"I believe it does provide a person of ordinary intelligence notice of the type of offense that may be prosecuted…I think the statute is in fact constitutional," Circuit Judge LeRoy F. Millette Jr. said.
Peter Greenspun, one of Muhammad's lawyers, argued that the law was designed for terrorists like Osama bin Laden. "The prosecution is trying to put a square peg into a round hole. They're trying to find what can best be described as a crime spree, as serious as it was, into a terrorism statute," Greenspun said.
Greenspun also argued that the law is written so vaguely that any crime that produces fear in a community could be prosecuted as terrorism.
Prosecutor Richard Conway countered that the "court must presume that a legislative act is constitutional" unless it finds severe problems with the law.
In another development, Muhammad's lawyers at least temporarily dropped a request to allow a judge, rather than a jury, to decide the case. They said they may submit the request in a different form later.
Prosecutor Paul Ebert said that he would be inclined to allow a bench trial if Muhammad properly waives his right to a jury trial.
On the third and final issue raised Monday, Millette took under advisement a defense request for a change of venue.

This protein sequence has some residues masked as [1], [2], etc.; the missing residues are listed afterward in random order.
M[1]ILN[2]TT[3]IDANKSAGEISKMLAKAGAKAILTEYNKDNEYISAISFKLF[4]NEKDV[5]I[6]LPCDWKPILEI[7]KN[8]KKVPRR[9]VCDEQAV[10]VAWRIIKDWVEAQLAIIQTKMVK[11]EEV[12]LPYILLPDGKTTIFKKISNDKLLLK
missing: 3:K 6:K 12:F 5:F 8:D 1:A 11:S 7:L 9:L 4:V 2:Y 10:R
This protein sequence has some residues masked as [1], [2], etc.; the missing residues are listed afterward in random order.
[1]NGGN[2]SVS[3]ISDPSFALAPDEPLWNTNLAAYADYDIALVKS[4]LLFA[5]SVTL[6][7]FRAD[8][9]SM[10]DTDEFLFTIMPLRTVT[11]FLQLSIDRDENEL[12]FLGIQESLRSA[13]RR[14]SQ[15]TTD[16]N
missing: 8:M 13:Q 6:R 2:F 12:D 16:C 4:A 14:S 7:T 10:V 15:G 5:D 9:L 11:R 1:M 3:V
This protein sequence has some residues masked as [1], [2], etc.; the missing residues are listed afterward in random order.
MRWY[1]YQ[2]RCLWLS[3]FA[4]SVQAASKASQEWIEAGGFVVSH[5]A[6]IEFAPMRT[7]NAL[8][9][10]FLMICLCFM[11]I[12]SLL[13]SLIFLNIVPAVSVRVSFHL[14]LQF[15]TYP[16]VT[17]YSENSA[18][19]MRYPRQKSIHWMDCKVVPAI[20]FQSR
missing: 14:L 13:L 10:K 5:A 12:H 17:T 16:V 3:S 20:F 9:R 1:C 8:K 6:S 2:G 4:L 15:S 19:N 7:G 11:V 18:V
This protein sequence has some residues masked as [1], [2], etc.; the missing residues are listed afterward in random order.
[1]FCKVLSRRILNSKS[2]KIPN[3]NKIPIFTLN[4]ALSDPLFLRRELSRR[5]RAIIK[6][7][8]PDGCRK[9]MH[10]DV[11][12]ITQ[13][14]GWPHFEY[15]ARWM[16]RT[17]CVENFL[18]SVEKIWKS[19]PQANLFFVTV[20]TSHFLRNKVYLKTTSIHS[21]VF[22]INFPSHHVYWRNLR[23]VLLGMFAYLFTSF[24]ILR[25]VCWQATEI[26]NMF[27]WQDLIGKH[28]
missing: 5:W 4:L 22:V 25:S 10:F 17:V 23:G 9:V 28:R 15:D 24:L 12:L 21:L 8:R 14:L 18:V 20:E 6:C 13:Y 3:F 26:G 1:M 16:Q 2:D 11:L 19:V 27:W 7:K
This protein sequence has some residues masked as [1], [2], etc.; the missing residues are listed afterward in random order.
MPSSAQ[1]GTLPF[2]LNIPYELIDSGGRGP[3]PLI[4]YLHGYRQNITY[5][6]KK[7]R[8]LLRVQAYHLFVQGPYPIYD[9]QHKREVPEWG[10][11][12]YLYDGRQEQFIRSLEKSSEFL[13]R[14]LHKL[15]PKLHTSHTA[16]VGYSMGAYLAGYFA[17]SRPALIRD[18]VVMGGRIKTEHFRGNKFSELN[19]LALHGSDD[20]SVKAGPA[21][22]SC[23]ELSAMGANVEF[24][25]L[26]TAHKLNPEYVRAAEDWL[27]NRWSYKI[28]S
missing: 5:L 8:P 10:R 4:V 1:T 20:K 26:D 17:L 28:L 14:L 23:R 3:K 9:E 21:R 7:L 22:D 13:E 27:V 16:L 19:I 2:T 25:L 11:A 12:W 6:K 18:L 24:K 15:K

Muhammad and Lee Boyd Malvo have been linked to 20 shootings, including 13 deaths, in Virginia, Maryland, Georgia, Alabama, Louisiana and the District of Columbia.
Muhammad, 42, is charged with capital murder in the Oct. 9 slaying of Dean H. Meyers, 53, outside a gas station just north of Manassas.
Muhammad's attorneys earlier asked Millette to preclude a jury trial. They claimed that finding an impartial jury will be impossible because of extensive news coverage of the sniper attacks.
Prosecutors argued that a fair jury can be found in Prince William County and that there is no evidence that people will not be able to set aside any opinions they formed based on media coverage of the case.
The defense had claimed that everyone in northern Virginia was victimized by the sniper shootings in October, but prosecutors said not everyone in the area was a true "victim" of the attacks by legal standards. Only people directly injured in the series of shootings and people who suffered "personal emotional injury" should be barred from serving on the jury, they said.
In Fairfax County, Circuit Court Judge Jane Marum Roush is considering a defense motion to move the trial of Malvo, Muhammad's alleged co-conspirator. Attorneys for Malvo, 18, also argue there is no way to seat a jury because of pretrial news coverage and because the entire community was gripped by fear.
Malvo is facing trial first in Fairfax for the Oct. 14 shooting death of Linda Franklin, 47.